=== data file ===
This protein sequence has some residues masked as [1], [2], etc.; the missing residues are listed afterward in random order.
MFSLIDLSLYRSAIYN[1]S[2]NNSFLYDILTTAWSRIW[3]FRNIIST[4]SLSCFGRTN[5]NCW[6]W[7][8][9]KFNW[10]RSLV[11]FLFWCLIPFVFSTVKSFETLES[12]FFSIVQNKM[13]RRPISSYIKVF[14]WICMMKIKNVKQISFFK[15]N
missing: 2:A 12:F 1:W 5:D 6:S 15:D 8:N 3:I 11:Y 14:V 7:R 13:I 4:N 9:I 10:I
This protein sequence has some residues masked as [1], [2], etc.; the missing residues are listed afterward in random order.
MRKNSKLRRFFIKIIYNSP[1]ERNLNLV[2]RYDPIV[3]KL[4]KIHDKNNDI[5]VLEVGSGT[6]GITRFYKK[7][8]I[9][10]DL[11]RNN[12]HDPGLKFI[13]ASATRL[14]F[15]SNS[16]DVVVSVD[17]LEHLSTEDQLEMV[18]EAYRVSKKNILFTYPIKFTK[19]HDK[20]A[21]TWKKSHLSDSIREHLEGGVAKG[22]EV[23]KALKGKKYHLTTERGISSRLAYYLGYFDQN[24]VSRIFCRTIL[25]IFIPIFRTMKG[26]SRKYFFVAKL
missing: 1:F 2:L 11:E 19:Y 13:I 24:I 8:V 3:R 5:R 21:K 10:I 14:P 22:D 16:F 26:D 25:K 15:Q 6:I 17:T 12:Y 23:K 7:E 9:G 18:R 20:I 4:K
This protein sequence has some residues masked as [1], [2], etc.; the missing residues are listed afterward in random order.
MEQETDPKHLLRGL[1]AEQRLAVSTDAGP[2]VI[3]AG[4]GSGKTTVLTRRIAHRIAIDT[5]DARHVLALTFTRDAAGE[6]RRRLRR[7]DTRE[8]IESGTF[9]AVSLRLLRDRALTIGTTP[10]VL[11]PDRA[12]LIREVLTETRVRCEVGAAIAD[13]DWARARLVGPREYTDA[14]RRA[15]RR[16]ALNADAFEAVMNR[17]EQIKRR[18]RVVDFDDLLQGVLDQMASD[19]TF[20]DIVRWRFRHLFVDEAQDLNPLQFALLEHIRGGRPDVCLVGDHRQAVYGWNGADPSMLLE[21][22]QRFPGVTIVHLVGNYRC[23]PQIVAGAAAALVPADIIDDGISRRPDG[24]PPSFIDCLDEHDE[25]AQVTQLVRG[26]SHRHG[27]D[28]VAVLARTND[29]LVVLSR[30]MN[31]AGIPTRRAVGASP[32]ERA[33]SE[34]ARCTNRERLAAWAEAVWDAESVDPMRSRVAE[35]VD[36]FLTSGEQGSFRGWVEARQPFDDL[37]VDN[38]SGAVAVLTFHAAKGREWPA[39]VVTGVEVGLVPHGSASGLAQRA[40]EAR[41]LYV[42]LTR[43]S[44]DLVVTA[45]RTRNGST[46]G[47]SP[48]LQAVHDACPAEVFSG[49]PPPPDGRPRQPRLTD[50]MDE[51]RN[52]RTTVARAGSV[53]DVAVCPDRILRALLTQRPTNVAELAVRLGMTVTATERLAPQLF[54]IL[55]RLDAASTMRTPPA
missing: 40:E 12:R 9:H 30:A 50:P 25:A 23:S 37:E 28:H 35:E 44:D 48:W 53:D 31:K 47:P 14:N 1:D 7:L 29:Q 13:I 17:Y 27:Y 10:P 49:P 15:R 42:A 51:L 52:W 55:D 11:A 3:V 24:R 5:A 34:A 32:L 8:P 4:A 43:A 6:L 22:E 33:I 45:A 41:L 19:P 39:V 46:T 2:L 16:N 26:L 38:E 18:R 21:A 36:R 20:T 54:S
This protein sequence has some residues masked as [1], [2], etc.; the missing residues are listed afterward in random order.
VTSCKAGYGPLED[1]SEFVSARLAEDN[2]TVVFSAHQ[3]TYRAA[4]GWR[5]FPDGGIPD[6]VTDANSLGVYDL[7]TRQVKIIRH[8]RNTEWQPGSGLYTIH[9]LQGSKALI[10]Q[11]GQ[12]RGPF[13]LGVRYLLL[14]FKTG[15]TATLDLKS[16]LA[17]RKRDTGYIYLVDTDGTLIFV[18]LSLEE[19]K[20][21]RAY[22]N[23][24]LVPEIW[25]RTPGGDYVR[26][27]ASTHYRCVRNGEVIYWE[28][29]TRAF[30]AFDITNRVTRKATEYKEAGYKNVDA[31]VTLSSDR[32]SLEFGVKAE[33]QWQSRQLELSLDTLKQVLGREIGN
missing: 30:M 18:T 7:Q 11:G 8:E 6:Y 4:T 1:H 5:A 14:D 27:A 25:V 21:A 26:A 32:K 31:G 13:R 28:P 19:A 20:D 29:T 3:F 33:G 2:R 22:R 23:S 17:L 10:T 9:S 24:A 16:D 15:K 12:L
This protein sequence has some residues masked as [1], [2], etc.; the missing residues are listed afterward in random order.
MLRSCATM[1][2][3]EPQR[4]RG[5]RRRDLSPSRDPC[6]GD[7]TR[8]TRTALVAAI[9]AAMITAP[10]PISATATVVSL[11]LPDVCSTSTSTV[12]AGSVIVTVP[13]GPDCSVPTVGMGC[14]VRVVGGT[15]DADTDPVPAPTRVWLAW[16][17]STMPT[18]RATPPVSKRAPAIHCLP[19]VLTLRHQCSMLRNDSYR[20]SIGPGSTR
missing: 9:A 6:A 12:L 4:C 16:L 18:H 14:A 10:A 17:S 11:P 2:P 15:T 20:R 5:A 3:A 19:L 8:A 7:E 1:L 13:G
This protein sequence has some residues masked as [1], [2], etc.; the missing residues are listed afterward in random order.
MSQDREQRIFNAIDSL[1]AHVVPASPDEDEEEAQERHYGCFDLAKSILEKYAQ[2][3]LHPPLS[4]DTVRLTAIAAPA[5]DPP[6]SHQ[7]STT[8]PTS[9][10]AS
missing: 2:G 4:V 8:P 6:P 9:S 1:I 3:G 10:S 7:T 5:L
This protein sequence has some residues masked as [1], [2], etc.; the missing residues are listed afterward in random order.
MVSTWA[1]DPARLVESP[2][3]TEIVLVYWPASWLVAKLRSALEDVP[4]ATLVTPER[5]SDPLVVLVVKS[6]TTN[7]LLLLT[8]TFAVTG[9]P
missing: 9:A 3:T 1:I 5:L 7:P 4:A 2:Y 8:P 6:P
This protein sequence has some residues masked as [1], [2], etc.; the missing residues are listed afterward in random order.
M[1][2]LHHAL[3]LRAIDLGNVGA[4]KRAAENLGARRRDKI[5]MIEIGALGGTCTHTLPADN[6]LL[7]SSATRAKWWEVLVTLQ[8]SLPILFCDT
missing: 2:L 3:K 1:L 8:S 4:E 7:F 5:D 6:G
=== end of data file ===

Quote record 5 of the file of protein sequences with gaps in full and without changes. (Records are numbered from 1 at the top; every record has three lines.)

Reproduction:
This protein sequence has some residues masked as [1], [2], etc.; the missing residues are listed afterward in random order.
MLRSCATM[1][2][3]EPQR[4]RG[5]RRRDLSPSRDPC[6]GD[7]TR[8]TRTALVAAI[9]AAMITAP[10]PISATATVVSL[11]LPDVCSTSTSTV[12]AGSVIVTVP[13]GPDCSVPTVGMGC[14]VRVVGGT[15]DADTDPVPAPTRVWLAW[16][17]STMPT[18]RATPPVSKRAPAIHCLP[19]VLTLRHQCSMLRNDSYR[20]SIGPGSTR
missing: 9:A 6:A 12:L 4:C 16:L 18:H 14:A 10:A 17:S 11:P 2:P 15:T 20:R 5:A 3:A 19:L 8:A 7:E 1:L 13:G